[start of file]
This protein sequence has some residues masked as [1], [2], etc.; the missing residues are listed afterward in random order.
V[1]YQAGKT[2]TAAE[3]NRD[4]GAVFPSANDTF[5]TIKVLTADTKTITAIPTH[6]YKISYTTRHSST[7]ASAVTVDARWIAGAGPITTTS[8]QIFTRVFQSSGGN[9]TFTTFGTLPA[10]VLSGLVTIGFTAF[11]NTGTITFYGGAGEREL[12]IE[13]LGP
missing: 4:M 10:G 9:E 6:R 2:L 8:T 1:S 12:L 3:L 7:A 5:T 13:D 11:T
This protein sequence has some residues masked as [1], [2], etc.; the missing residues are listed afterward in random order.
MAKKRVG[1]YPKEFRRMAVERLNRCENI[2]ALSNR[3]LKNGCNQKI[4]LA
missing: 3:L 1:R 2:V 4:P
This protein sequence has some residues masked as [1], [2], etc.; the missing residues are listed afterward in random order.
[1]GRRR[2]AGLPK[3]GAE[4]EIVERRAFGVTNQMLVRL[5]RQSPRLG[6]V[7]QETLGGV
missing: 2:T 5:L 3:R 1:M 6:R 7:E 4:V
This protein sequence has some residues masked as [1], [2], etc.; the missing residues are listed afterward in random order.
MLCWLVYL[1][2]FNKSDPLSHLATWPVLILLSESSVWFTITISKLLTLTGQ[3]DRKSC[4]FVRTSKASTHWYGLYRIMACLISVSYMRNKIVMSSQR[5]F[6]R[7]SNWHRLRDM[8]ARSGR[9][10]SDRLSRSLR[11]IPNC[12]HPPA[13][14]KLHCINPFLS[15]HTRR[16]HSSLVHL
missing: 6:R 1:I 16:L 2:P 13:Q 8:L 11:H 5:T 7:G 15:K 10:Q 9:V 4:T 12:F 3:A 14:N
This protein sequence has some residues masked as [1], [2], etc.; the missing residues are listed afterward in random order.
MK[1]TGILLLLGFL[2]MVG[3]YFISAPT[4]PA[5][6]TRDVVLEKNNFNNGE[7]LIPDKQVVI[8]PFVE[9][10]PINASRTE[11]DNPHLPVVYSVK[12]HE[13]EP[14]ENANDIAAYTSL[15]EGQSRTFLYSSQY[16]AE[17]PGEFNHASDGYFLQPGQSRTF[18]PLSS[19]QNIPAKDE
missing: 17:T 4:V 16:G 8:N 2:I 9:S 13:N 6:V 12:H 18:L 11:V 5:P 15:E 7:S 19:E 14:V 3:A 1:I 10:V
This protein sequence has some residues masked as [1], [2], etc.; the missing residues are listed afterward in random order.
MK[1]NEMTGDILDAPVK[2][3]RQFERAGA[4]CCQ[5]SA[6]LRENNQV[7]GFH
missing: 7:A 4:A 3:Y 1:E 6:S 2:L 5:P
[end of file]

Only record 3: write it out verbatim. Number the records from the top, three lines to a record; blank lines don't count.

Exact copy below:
This protein sequence has some residues masked as [1], [2], etc.; the missing residues are listed afterward in random order.
[1]GRRR[2]AGLPK[3]GAE[4]EIVERRAFGVTNQMLVRL[5]RQSPRLG[6]V[7]QETLGGV
missing: 2:T 5:L 3:R 1:M 6:R 7:E 4:V